LYNN v. UNITED STATES OF AMERICA, No. 3:2013cv05730 - Document 11 (D.N.J. 2015)

Court Description: OPINION filed. Signed by Judge Anne E. Thompson on 12/29/2015. (kas, )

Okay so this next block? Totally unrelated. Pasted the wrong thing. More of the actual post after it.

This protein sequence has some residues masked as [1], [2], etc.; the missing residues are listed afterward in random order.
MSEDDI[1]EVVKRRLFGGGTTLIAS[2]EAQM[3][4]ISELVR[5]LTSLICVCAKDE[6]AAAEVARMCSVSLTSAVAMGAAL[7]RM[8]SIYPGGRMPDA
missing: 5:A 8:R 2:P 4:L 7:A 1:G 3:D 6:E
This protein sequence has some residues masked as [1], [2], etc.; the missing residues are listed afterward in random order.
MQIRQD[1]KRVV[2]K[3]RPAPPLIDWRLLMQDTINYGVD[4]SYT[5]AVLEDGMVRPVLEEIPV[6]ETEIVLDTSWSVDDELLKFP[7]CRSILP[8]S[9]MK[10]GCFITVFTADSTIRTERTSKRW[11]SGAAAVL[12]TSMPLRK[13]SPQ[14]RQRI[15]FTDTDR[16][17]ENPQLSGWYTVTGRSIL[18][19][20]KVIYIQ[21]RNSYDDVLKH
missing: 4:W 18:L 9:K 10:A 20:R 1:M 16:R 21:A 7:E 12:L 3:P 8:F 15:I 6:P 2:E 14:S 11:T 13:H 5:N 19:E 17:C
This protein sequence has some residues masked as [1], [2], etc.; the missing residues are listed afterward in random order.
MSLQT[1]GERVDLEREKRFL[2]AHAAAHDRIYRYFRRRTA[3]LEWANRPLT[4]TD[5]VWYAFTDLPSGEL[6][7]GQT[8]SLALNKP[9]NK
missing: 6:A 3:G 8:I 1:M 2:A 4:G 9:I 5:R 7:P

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LYNN v. UNITED STATES OF AMERICA Doc. 11 IN THE UNITED STATES DISTRICT COURT FOR THE DISTRICT OF NEW JERSEY HONORABLE ANNE E. THOMPSON EFRAIN LYNN, Petitioner, Civil Action No. 13-5730 (AET) v. UNITED STATES OF AMERICA, OPINION Respondent. RECEIVED APPEARANCES: EFRAIN LYNN, Petitioner pro se #28601-050 USP McCreary P.O. Box 3000 Pine Knot, Kentucky 42635 ncr 2 9 2015 AT8:30 WILLIAM T. WALSH CU:RK M THOMPSON, District Judge: I.INTRODUCTION Before the Court is Petitioner Efrain Lynn's ("Petitioner") Motion to Vacate, Correct, or Set Aside his sentence pursuant to 28 U.S.C. § 2255. (Docket Entry 1). For the reasons stated herein, the Court will dismiss the motion as time-barred, and no certificate of appealability will issue. I I . BACKGROUND Petitioner and his co-defendants were tried before a jury for a series of four armed bank robberies that occurred between February and March 2007. Petition was ultimately convicted of conspiracy to commit bank robbery, 18 U.S.C. § 1951 (Count One); two counts of bank robbery, 18 U.S.C. § 2113(a) (Counts Six and Dockets.Justia.com Eight); and two counts of possession and discharge of a firearm during a crime of violence, 18 U.S. C. § 924 ( c) ( 1) (A) and Nine). (Docket Entry 1 No. 07-0454-03 (AET) <JI (Counts Seven 4); see also United States v. Lynn, (D.N.J. 2009). He was acquitted of robbing the Bank of America East Brunswick branch, 18 U.S.C. §§ 2113(a), (d) (Count Four); and possessing and discharging of a firearm during the course of that robbery, 18 U.S.C. § 924(c) (1) (A) Lynn, No. 07-00454-03 (D.N.J. May 28, 2009) (Count Five). (judgment of conviction) . At sentencing, this Court included the East Brunswick robbery with the mandatory minimums as relevant conduct, as the Court found that Petitioner had clearly participated in the robbery. As a result, his advisory Guidelines range was 519 to 552 months. This Court used its discretion to sentence Petitioner to 481-months imprisonment, followed by five years of supervised release. Petitioner timely appealed to the Court of Appeals for the Third Circuit. On March 24, 2011, the Third Circuit affirmed his convictions and sentence. United States v. Herrera-Genao, 419 F. App'x 288, 291 (3d Cir. 2011). He did not file a petition for writ of certiorari with the United States Supreme Court. <JI (Docket Entry 1 9(g)). Petitioner filed the instant § 2255 motion on September 17, 2013. (Docket Entry 1 at 13). On May 20, 2014, this Court advised Petitioner of his rights under United States v. Miller, 197 F.3d 644 (3d Cir. 1999), and directed Petitioner to inform the Court 2 within 45 days as to how he wanted to proceed. (Docket Entry 2). On June 3, 2014, the Miller order was returned to the Court as undeliverable. (Docket Entry 4). This Court resent the Miller order to Petitioner at his new location on August 28, 2014. (Docket Entry 5). The Miller order was again returned to the Court as undeliverable on September 9, 2014. (Docket Entry 6). The Miller order was sent to Petitioner once again on December 19, 2014, along with an advisement that failure to respond to the Court with Petitioner's current address may result- in the motion being dismissed for failure to prosecute. (Docket Entry 7). Petitioner submitted a change of address to the Court on January 5, 2015. (Docket Entry 8). Petitioner has not notified the Court regarding its Miller order, therefore pursuant to Miller, 197 F.3d at 652 n.7, and this Court's May 20, 2014 order, the petition is being ruled upon as filed. As the motion was filed more than a year after Petitioner's judgment of conviction became final, 28 U.S.C. § 2255(f) (1), the Court ordered Petitioner to show cause why the motion should not be dismissed as untimely. (Docket Entry 10). Petitioner did not respond to the order to show cause. III. STANDARD OF REVIEW Petitioner brings this motion as a pro se litigant. A pro se pleading is held to less stringent standards than more formal pleadings drafted by lawyers. Estelle v. Gamble, 429 U.S. 97, 106 (1976); Haines v. Kerner, 404 U.S. 519, 520 (1972). A prose habeas 3 petition and any supporting submissions must be construed liberally and with a measure of tolerance. See Royce v. Hahn, 151 F.3d 116, 118 (3d Cir. 1998); Lewis v. Attorney General, 878 F.2d 714, 721-22 (3d Cir. 1989); United States v. Brierley, 414 F.2d 552, 555 (3d Cir. 1969), cert. denied, 399 U.S. 912 (1970). A federal district court must dismiss a § 2255 motion if it appears from the face of the petition that the petitioner is not entitled to relie£. 28 U.S.C. § 2255 Rule 4(b). IV. ANALYSIS In his motion, Petitioner argues his trial counsel was ineffective during plea negotiations, trial, and sentencing. He also asserts resentencing is required under Alleyne v. United States, which held that "any fact that increases the mandatory minimum is an 'element' that must be submitted to the jury." 133 S. Ct. 2151, 2155 (2013). The Antiterrorism and Effective Death Penalty Act of 1996 ("AEDPA"), imposes a one-year statute of limitations for filing a federal petition for habeas corpus. Under§ 2255(f), the limitation period runs from the latest of: (1) the date on which the judgment of conviction becomes final; (2) the date on which the impediment to making a motion created by governmental action in violation of the Constitution or laws of the United States is removed, if the movant was prevented from making a motion by such governmental action; ( 3) the date on which the right . asserted was initially recognized by the Supreme Court, if that right has been 4 newly recognized by the Supreme Court and made retroactively applicable to cases on collateral review; or (4) the date on which the facts supporting the claim or claims presented could have been· discovered through the exercise of due diligence. 28 U.S.C. § 2255(f). Petitioner argues the one-year limitations period should be calculated from June 17, 2013, the date of the Alleyne decision. (Docket Entry 1 at 12). Section 2255 permits filing within one year of "the date on which the right asserted was initially recognized by the Supreme Court, if that right has been newly recognized by the Supreme Court and made retroactively applicable to cases on collateral review." 28 U.S.C. § 2255(f) (3). The Third Circuit held in United States v. Winkelman that "Alleyne cannot be applied retroactively to cases on collateral review[,]" and therefore could not be the basis for a second or successive § 2255 motion. 746 F.3d 134, 136 (3d Cir. 2014); see also 28 U.S.C. § 2255 (h) (2) (permitting second or successive motions when a court of appeals finds the motion to contain "a new rule of constitutional law, made retroactive to cases on collateral review by the Supreme Court, that was previously· unavailable."). The Third Circuit revisited Alleyne in United States v. Reyes, 755 F.3d 210 (3d Cir.), cert. denied, 135 s. Ct. 695 (2014), where it confirmed Alleyne announced a new rule of law, id. at 212. Noting that the Supreme Court had not specifically held Alleyne to be retroactive to cases on collateral review and that "Alleyne 5 provides only a limited modification to the Sixth Amendment rule announced in Apprendi v. New Jersey, 530 U.S. 466 (2000)," the Third Circuit again confirmed Alleyne was not retroactive to cases on collateral review. Id. at 212-13 (citing Tyler v. Cain, 533 U.S. 656, 663 (2001)). Petitioner cannot rely on Alleyne as the starting point of AEDPA's one-year limitations period under 28 U.S.C. § 2255 (f) (3). AEDPA's limitations period began on "the date on which the judgment of conviction becomes final." 28 U.S.C. § 2255(f) (1) . 1 The judgment of conviction became final ninety (90) days after the Third Circuit's decision, i.e., June 23, 2011, which represents the time during which Petitioner could have petitioned for a writ of certiorari. Greene v. Palakovich, 606 F.3d 85, 91 (3d Cir. 2010) (citing Kapral v. United States, 166 F.3d 565, (3d Cir. 1999)), aff'd sub nom Greene v. Fisher, 132 S. Ct. 38 (2011). He therefore had until June 25, 2012, 2 to timely file his § 2255 motion. He did not hand his motion to prison official for mailing, however, until September 17, 2013, over a year late. 1 at 13); see also Burns v. Morton, 1998) (Docket Entry 134 F.3d 109, 113 (3d Cir. (for pro se motions, the motion is deemed filed when the prisoner puts it into the prison mail system). Furthermore, Petitioner's other claims of ineffective assistance of counsel, 1 Petitioner does not assert the United States prevented him from filing his motion. See 28 U.S.C. § 2255(f) (2). 2 June 23, 2012 was a Saturday. See Fed. R. Civ. Pro. 6(a) (1) (C). 6 various sentencing errors, and violations of his Fifth Amendment right to remain silent could have been and should have been raised within the one-year limitations period or on direct appeal. As AEDPA's statute of limitations is subject to equitable tolling in appropriate cases, Holland v. Florida, 560 U.S. 631, 645 (2010), the Court gave Petitioner an opportunity to set forth facts that he believed entitled him to equitable tolling. (Docket Entry 10). Petitioner did not respond to the Court's Order. As the motion does not set forth any facts that would entitle Petitioner to equitable tolling, and Petition has not supplied any in response to the Court's Order to Show Cause, the motion must be dismissed as untimely. AEDPA provides that an appeal may not be taken to the court of appeals from a final order in a § 2255 proceeding unless a judge issues a certificate of appealability on the ground that "the applicant has made a substantial showing of the denial of a constitutional right." 28 U.S.C. § 2253(c) (2). The Supreme Court held in Slack v. McDaniel that "[w]hen the district court denies a habeas petition on procedural grounds without reaching the prisoner's underlying constitutional claim, a COA should issue when the prisoner shows, at least, that jurists of reason would find it debatable whether the petition states a valid claim of the denial of a constitutional right and that jurists of reason would find it debatable whether the district court was correct in its procedural ruling." 529 U.S. 473, 484 This Court denies a certificate 7 of appealability because jurists of reason would not find it debatable that dismissal of the petition as untimely is correct. V. CONCLUSION For the reasons stated above, Petitioner's Motion to Vacate, Correct, or Set Aside his sentence is dismissed as untimely under 28 U.S.C. § 2255(f). No certificate of appealability shall issue. An accompanying Order will be entered. ANNE E • U.S. District Judge 8 /h----> l'P-t" .